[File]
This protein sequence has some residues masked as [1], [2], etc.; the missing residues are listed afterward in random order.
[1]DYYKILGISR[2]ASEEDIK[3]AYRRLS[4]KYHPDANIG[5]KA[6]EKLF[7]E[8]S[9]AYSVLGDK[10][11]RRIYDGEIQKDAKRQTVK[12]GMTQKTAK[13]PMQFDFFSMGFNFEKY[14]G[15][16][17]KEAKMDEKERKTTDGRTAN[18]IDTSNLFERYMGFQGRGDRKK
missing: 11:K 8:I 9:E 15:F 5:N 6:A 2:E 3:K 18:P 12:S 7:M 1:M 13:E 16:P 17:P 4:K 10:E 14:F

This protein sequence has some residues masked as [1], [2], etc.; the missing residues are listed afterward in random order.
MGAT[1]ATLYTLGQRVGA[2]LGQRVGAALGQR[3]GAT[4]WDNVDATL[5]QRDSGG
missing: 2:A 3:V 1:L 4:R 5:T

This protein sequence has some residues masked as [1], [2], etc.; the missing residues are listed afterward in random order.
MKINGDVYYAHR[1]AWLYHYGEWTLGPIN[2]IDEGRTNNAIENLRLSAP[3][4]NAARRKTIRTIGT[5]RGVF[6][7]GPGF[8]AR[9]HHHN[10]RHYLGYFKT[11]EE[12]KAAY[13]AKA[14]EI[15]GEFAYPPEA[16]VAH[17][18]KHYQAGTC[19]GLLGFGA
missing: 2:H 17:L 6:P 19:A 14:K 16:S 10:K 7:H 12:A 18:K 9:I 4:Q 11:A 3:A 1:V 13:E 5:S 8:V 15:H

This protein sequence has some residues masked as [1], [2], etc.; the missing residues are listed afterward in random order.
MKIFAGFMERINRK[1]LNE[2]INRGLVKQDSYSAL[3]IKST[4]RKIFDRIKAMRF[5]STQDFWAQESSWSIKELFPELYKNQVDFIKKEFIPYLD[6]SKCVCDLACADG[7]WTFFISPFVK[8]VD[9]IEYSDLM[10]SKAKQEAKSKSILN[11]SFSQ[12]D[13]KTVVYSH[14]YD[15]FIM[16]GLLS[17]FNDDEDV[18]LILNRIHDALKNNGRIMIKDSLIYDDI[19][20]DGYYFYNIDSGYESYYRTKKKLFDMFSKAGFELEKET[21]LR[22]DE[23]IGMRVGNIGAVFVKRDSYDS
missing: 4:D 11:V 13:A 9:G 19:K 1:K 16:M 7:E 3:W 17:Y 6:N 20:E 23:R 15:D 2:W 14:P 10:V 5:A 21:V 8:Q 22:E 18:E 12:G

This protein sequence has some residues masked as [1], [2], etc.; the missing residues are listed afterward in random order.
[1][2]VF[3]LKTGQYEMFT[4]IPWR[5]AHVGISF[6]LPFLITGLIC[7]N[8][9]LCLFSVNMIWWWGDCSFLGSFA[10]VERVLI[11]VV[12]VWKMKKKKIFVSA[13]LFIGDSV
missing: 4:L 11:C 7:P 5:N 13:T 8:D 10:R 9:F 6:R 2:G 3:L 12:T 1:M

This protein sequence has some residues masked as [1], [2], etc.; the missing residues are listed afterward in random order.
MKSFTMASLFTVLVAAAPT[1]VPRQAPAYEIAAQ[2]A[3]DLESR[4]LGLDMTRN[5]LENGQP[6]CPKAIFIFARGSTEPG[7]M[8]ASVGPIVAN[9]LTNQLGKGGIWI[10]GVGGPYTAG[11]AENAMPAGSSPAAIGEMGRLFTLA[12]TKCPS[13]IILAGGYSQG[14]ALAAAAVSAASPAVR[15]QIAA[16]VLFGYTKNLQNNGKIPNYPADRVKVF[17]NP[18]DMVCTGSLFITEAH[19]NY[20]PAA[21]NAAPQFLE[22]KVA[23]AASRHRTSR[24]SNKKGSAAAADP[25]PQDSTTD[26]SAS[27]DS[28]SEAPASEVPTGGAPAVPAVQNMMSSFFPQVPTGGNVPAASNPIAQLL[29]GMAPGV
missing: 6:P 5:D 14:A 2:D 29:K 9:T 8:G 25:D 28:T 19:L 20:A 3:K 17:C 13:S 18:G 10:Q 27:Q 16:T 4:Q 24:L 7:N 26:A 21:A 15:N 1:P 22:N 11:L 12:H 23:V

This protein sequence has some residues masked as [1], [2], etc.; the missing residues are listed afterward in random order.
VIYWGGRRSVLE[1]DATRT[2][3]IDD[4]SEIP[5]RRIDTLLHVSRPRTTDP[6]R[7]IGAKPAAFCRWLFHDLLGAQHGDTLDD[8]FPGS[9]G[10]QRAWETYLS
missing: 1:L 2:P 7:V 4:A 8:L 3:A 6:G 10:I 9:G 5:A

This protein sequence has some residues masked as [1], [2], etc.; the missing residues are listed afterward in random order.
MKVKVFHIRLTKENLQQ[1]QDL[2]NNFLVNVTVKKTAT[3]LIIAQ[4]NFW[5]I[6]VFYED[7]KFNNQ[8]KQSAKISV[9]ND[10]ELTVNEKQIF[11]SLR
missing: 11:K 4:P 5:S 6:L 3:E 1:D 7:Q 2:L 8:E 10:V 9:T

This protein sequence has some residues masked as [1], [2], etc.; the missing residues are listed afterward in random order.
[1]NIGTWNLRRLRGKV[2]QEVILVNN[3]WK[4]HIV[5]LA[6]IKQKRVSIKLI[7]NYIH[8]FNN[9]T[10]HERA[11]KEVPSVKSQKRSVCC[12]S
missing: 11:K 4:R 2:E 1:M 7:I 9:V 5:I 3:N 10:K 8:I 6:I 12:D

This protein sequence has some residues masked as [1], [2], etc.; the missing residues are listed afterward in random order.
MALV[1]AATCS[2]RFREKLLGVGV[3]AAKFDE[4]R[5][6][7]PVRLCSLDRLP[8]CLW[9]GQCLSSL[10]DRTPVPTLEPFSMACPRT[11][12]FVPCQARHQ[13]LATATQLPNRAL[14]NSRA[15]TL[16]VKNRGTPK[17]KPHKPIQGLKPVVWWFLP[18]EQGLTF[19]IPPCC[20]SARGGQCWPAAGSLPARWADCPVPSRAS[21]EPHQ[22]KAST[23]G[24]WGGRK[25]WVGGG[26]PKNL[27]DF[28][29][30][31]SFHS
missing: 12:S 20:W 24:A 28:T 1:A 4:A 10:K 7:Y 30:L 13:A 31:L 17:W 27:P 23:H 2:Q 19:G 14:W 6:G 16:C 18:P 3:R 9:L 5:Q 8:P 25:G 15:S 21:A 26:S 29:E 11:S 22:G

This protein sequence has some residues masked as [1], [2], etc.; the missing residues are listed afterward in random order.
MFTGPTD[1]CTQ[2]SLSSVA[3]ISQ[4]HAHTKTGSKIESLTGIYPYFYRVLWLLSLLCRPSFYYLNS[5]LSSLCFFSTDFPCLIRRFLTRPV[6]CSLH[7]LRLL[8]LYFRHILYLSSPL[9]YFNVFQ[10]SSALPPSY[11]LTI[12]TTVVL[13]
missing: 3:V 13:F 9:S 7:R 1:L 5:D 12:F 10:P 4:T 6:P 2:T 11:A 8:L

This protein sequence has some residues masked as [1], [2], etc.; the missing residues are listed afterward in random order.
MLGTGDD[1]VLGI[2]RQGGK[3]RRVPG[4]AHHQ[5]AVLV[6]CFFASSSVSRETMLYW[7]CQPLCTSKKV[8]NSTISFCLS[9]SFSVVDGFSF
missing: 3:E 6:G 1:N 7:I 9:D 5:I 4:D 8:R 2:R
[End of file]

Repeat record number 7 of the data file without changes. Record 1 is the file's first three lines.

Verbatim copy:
This protein sequence has some residues masked as [1], [2], etc.; the missing residues are listed afterward in random order.
VIYWGGRRSVLE[1]DATRT[2][3]IDD[4]SEIP[5]RRIDTLLHVSRPRTTDP[6]R[7]IGAKPAAFCRWLFHDLLGAQHGDTLDD[8]FPGS[9]G[10]QRAWETYLS
missing: 1:L 2:P 7:V 4:A 8:L 3:A 6:G 10:I 9:G 5:A